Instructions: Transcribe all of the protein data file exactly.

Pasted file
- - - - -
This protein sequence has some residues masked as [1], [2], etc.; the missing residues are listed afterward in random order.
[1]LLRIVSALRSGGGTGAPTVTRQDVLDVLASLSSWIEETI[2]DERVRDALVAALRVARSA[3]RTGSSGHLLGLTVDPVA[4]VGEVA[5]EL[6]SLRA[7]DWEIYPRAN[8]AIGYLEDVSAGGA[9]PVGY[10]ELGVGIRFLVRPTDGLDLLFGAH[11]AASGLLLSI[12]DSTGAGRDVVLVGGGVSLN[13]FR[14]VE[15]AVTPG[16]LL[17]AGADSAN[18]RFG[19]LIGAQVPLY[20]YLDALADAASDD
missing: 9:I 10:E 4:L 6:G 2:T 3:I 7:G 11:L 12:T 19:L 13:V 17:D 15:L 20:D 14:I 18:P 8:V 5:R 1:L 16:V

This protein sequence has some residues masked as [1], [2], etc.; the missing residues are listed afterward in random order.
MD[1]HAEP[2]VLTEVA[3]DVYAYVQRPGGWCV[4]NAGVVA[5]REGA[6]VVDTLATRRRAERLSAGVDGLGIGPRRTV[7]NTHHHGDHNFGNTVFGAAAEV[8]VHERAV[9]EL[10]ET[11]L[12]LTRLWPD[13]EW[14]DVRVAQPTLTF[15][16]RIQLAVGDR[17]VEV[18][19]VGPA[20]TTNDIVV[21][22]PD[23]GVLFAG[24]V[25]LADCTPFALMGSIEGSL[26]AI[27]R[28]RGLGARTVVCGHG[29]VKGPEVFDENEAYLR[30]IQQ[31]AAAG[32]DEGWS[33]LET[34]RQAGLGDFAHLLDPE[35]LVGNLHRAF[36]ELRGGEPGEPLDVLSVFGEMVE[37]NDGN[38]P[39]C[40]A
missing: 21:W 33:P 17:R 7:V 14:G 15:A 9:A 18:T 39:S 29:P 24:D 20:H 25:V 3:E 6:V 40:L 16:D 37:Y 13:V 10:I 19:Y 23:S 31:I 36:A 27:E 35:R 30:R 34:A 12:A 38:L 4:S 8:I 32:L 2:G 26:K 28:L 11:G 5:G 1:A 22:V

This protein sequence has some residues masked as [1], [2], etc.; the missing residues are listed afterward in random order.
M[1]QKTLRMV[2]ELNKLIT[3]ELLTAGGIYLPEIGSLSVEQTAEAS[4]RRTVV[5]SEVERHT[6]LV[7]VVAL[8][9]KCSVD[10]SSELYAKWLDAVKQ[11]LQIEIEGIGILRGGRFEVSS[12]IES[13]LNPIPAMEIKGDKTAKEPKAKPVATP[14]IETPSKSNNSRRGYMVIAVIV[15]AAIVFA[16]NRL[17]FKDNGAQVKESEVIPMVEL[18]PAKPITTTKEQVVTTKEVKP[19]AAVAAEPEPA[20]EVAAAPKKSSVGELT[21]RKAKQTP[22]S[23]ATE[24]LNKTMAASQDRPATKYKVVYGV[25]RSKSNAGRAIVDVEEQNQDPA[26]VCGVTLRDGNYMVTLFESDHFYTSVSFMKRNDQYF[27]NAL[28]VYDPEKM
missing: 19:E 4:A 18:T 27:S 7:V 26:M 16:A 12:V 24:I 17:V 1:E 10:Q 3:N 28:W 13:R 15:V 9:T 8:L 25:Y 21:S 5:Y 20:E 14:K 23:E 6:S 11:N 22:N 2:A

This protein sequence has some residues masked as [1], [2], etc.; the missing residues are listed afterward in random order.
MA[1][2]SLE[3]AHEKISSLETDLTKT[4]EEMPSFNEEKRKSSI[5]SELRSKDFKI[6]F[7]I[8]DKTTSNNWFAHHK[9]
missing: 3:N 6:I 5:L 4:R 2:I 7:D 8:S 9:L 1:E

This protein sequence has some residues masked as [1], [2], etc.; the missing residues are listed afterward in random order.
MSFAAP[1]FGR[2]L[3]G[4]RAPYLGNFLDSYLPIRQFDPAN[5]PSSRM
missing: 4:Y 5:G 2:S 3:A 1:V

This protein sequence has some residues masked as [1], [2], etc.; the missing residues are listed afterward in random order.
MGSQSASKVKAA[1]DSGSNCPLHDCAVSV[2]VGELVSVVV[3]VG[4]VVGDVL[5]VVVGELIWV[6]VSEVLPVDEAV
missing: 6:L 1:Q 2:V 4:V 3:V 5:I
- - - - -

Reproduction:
This protein sequence has some residues masked as [1], [2], etc.; the missing residues are listed afterward in random order.
[1]LLRIVSALRSGGGTGAPTVTRQDVLDVLASLSSWIEETI[2]DERVRDALVAALRVARSA[3]RTGSSGHLLGLTVDPVA[4]VGEVA[5]EL[6]SLRA[7]DWEIYPRAN[8]AIGYLEDVSAGGA[9]PVGY[10]ELGVGIRFLVRPTDGLDLLFGAH[11]AASGLLLSI[12]DSTGAGRDVVLVGGGVSLN[13]FR[14]VE[15]AVTPG[16]LL[17]AGADSAN[18]RFG[19]LIGAQVPLY[20]YLDALADAASDD
missing: 9:I 10:E 4:L 6:G 2:T 3:I 7:G 11:L 12:T 19:L 13:V 17:D 15:L 20:D 14:I 18:P 8:V 5:R 1:L 16:V

This protein sequence has some residues masked as [1], [2], etc.; the missing residues are listed afterward in random order.
MD[1]HAEP[2]VLTEVA[3]DVYAYVQRPGGWCV[4]NAGVVA[5]REGA[6]VVDTLATRRRAERLSAGVDGLGIGPRRTV[7]NTHHHGDHNFGNTVFGAAAEV[8]VHERAV[9]EL[10]ET[11]L[12]LTRLWPD[13]EW[14]DVRVAQPTLTF[15][16]RIQLAVGDR[17]VEV[18][19]VGPA[20]TTNDIVV[21][22]PD[23]GVLFAG[24]V[25]LADCTPFALMGSIEGSL[26]AI[27]R[28]RGLGARTVVCGHG[29]VKGPEVFDENEAYLR[30]IQQ[31]AAAG[32]DEGWS[33]LET[34]RQAGLGDFAHLLDPE[35]LVGNLHRAF[36]ELRGGEPGEPLDVLSVFGEMVE[37]NDGN[38]P[39]C[40]A
missing: 21:W 33:P 17:R 7:V 14:G 15:A 9:A 18:T 39:S 29:P 24:D 20:H 25:V 3:E 6:V 40:L 16:D 37:Y 13:V 10:I 19:Y 23:S 31:I 36:A 27:E 35:R 30:R 34:A 12:A 38:L 4:S 8:I 32:L 2:G 26:K 28:L 11:G 5:G 1:A 22:V

This protein sequence has some residues masked as [1], [2], etc.; the missing residues are listed afterward in random order.
M[1]QKTLRMV[2]ELNKLIT[3]ELLTAGGIYLPEIGSLSVEQTAEAS[4]RRTVV[5]SEVERHT[6]LV[7]VVAL[8][9]KCSVD[10]SSELYAKWLDAVKQ[11]LQIEIEGIGILRGGRFEVSS[12]IES[13]LNPIPAMEIKGDKTAKEPKAKPVATP[14]IETPSKSNNSRRGYMVIAVIV[15]AAIVFA[16]NRL[17]FKDNGAQVKESEVIPMVEL[18]PAKPITTTKEQVVTTKEVKP[19]AAVAAEPEPA[20]EVAAAPKKSSVGELT[21]RKAKQTP[22]S[23]ATE[24]LNKTMAASQDRPATKYKVVYGV[25]RSKSNAGRAIVDVEEQNQDPA[26]VCGVTLRDGNYMVTLFESDHFYTSVSFMKRNDQYF[27]NAL[28]VYDPEKM
missing: 19:E 4:A 18:T 27:S 7:V 26:M 16:A 12:V 24:I 17:V 1:E 10:Q 3:N 28:W 13:R 15:V 9:T 8:L 25:Y 21:S 5:Y 20:E 14:K 23:E 6:S 11:N 22:N 2:A

This protein sequence has some residues masked as [1], [2], etc.; the missing residues are listed afterward in random order.
MA[1][2]SLE[3]AHEKISSLETDLTKT[4]EEMPSFNEEKRKSSI[5]SELRSKDFKI[6]F[7]I[8]DKTTSNNWFAHHK[9]
missing: 3:N 6:I 5:L 4:R 2:I 7:D 8:S 9:L 1:E

This protein sequence has some residues masked as [1], [2], etc.; the missing residues are listed afterward in random order.
MSFAAP[1]FGR[2]L[3]G[4]RAPYLGNFLDSYLPIRQFDPAN[5]PSSRM
missing: 4:Y 5:G 2:S 3:A 1:V

This protein sequence has some residues masked as [1], [2], etc.; the missing residues are listed afterward in random order.
MGSQSASKVKAA[1]DSGSNCPLHDCAVSV[2]VGELVSVVV[3]VG[4]VVGDVL[5]VVVGELIWV[6]VSEVLPVDEAV
missing: 6:L 1:Q 2:V 4:V 3:V 5:I